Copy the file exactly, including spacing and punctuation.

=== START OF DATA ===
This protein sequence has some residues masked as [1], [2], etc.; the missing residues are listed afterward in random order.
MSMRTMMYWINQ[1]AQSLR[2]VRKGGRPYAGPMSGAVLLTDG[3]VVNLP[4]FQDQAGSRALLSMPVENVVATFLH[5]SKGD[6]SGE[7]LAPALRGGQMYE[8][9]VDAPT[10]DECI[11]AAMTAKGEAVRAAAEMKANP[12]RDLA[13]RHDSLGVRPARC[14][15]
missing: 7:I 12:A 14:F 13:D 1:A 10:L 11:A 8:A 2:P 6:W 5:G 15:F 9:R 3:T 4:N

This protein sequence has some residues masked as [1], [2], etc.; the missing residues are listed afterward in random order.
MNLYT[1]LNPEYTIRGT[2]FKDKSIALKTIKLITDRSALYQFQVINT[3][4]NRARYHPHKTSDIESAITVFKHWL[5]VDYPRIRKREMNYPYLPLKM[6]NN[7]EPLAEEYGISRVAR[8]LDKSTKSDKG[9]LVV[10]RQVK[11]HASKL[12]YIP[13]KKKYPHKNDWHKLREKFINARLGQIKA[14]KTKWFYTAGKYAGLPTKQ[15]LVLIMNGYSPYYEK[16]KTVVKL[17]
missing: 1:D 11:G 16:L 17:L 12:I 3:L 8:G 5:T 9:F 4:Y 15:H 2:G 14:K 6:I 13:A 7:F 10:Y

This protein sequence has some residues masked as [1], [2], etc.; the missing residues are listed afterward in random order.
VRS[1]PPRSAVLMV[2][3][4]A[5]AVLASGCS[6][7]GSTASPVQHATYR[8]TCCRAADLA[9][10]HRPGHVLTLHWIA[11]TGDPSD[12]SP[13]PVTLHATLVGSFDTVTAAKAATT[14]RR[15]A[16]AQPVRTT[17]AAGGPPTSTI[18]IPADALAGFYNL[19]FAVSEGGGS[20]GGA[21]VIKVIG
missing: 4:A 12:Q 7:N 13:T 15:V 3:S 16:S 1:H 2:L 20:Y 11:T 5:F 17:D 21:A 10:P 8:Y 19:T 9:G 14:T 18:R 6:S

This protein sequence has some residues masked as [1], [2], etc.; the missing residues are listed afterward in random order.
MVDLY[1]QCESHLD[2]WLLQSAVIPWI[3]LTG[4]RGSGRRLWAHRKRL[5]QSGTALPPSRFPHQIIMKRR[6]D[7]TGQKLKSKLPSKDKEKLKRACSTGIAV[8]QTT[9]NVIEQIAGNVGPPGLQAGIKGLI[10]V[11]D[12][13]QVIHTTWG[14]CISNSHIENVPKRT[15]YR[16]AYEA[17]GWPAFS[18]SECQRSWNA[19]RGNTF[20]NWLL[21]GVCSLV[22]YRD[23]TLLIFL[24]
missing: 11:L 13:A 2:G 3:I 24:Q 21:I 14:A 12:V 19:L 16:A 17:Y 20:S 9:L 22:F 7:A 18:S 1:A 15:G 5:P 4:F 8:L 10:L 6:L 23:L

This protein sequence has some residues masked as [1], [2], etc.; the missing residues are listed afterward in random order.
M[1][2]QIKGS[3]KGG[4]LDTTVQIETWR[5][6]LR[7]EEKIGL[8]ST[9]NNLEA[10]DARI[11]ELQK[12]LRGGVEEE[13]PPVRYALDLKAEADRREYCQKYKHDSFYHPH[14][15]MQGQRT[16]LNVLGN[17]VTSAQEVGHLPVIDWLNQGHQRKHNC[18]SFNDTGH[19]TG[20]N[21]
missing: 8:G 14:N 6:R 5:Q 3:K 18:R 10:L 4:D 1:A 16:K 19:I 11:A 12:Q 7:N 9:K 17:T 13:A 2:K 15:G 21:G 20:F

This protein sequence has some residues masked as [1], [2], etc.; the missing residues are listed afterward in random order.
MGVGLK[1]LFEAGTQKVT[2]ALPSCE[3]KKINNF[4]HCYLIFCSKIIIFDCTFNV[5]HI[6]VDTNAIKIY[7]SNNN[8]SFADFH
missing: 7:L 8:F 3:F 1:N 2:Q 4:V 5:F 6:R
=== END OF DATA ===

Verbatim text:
This protein sequence has some residues masked as [1], [2], etc.; the missing residues are listed afterward in random order.
MSMRTMMYWINQ[1]AQSLR[2]VRKGGRPYAGPMSGAVLLTDG[3]VVNLP[4]FQDQAGSRALLSMPVENVVATFLH[5]SKGD[6]SGE[7]LAPALRGGQMYE[8][9]VDAPT[10]DECI[11]AAMTAKGEAVRAAAEMKANP[12]RDLA[13]RHDSLGVRPARC[14][15]
missing: 7:I 12:A 14:F 13:D 1:A 10:L 11:A 8:A 2:P 6:W 5:G 15:F 9:R 3:T 4:N

This protein sequence has some residues masked as [1], [2], etc.; the missing residues are listed afterward in random order.
MNLYT[1]LNPEYTIRGT[2]FKDKSIALKTIKLITDRSALYQFQVINT[3][4]NRARYHPHKTSDIESAITVFKHWL[5]VDYPRIRKREMNYPYLPLKM[6]NN[7]EPLAEEYGISRVAR[8]LDKSTKSDKG[9]LVV[10]RQVK[11]HASKL[12]YIP[13]KKKYPHKNDWHKLREKFINARLGQIKA[14]KTKWFYTAGKYAGLPTKQ[15]LVLIMNGYSPYYEK[16]KTVVKL[17]
missing: 1:D 11:G 16:L 17:L 12:I 3:L 8:G 5:T 9:F 4:Y 15:H 2:G 14:K 6:I 13:A 7:F 10:Y

This protein sequence has some residues masked as [1], [2], etc.; the missing residues are listed afterward in random order.
VRS[1]PPRSAVLMV[2][3][4]A[5]AVLASGCS[6][7]GSTASPVQHATYR[8]TCCRAADLA[9][10]HRPGHVLTLHWIA[11]TGDPSD[12]SP[13]PVTLHATLVGSFDTVTAAKAATT[14]RR[15]A[16]AQPVRTT[17]AAGGPPTSTI[18]IPADALAGFYNL[19]FAVSEGGGS[20]GGA[21]VIKVIG
missing: 4:A 12:Q 7:N 13:T 15:V 3:S 16:S 1:H 2:L 20:Y 11:T 5:F 17:D 21:A 10:P 8:Y 19:T 9:G 14:T 18:R 6:S

This protein sequence has some residues masked as [1], [2], etc.; the missing residues are listed afterward in random order.
MVDLY[1]QCESHLD[2]WLLQSAVIPWI[3]LTG[4]RGSGRRLWAHRKRL[5]QSGTALPPSRFPHQIIMKRR[6]D[7]TGQKLKSKLPSKDKEKLKRACSTGIAV[8]QTT[9]NVIEQIAGNVGPPGLQAGIKGLI[10]V[11]D[12][13]QVIHTTWG[14]CISNSHIENVPKRT[15]YR[16]AYEA[17]GWPAFS[18]SECQRSWNA[19]RGNTF[20]NWLL[21]GVCSLV[22]YRD[23]TLLIFL[24]
missing: 11:L 13:A 2:G 3:I 24:Q 21:I 14:A 12:V 19:L 16:A 17:Y 20:S 9:L 22:F 7:A 18:S 1:A 15:G 5:P 4:F 8:L 10:L 6:L 23:L

This protein sequence has some residues masked as [1], [2], etc.; the missing residues are listed afterward in random order.
M[1][2]QIKGS[3]KGG[4]LDTTVQIETWR[5][6]LR[7]EEKIGL[8]ST[9]NNLEA[10]DARI[11]ELQK[12]LRGGVEEE[13]PPVRYALDLKAEADRREYCQKYKHDSFYHPH[14][15]MQGQRT[16]LNVLGN[17]VTSAQEVGHLPVIDWLNQGHQRKHNC[18]SFNDTGH[19]TG[20]N[21]
missing: 8:G 14:N 6:R 5:Q 3:K 18:R 10:L 4:D 1:A 16:K 19:I 11:A 12:Q 7:N 9:K 17:T 13:A 2:K 15:G 21:G 20:F

This protein sequence has some residues masked as [1], [2], etc.; the missing residues are listed afterward in random order.
MGVGLK[1]LFEAGTQKVT[2]ALPSCE[3]KKINNF[4]HCYLIFCSKIIIFDCTFNV[5]HI[6]VDTNAIKIY[7]SNNN[8]SFADFH
missing: 7:L 8:F 3:F 1:N 2:Q 4:V 5:F 6:R